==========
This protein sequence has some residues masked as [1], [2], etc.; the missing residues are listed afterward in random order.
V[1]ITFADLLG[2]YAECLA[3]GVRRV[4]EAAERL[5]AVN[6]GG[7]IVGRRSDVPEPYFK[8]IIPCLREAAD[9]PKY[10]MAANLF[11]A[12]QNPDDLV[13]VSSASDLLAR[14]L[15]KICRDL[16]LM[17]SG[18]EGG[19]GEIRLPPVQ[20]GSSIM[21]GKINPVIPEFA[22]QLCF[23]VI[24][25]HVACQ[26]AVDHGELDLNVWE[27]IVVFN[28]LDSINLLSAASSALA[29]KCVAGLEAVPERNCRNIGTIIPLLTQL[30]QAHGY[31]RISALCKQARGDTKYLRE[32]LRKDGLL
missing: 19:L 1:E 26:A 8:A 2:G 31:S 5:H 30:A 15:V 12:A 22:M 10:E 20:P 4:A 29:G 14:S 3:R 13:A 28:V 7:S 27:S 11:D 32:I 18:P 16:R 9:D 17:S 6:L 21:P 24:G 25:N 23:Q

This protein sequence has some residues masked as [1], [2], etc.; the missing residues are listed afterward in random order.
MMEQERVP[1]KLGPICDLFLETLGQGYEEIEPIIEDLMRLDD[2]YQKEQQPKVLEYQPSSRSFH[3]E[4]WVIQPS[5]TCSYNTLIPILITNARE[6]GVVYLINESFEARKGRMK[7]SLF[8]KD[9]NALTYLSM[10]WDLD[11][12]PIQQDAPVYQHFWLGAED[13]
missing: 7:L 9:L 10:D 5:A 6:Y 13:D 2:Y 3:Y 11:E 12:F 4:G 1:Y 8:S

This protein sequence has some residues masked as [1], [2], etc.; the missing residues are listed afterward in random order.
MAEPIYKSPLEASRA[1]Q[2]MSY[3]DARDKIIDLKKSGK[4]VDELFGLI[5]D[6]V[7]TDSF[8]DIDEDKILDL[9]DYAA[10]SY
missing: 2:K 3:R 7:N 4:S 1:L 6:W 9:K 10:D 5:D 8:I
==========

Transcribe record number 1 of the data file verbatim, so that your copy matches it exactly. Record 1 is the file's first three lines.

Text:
This protein sequence has some residues masked as [1], [2], etc.; the missing residues are listed afterward in random order.
V[1]ITFADLLG[2]YAECLA[3]GVRRV[4]EAAERL[5]AVN[6]GG[7]IVGRRSDVPEPYFK[8]IIPCLREAAD[9]PKY[10]MAANLF[11]A[12]QNPDDLV[13]VSSASDLLAR[14]L[15]KICRDL[16]LM[17]SG[18]EGG[19]GEIRLPPVQ[20]GSSIM[21]GKINPVIPEFA[22]QLCF[23]VI[24][25]HVACQ[26]AVDHGELDLNVWE[27]IVVFN[28]LDSINLLSAASSALA[29]KCVAGLEAVPERNCRNIGTIIPLLTQL[30]QAHGY[31]RISALCKQARGDTKYLRE[32]LRKDGLL
missing: 19:L 1:E 26:A 8:A 2:G 31:S 5:H 30:A 15:V 12:A 22:M 10:E 20:P 4:A 29:G 14:S 3:R 13:A 28:V 7:S 27:S 11:D 32:I 18:P 16:R 9:D 17:S 6:L 21:P 24:G 25:N 23:Q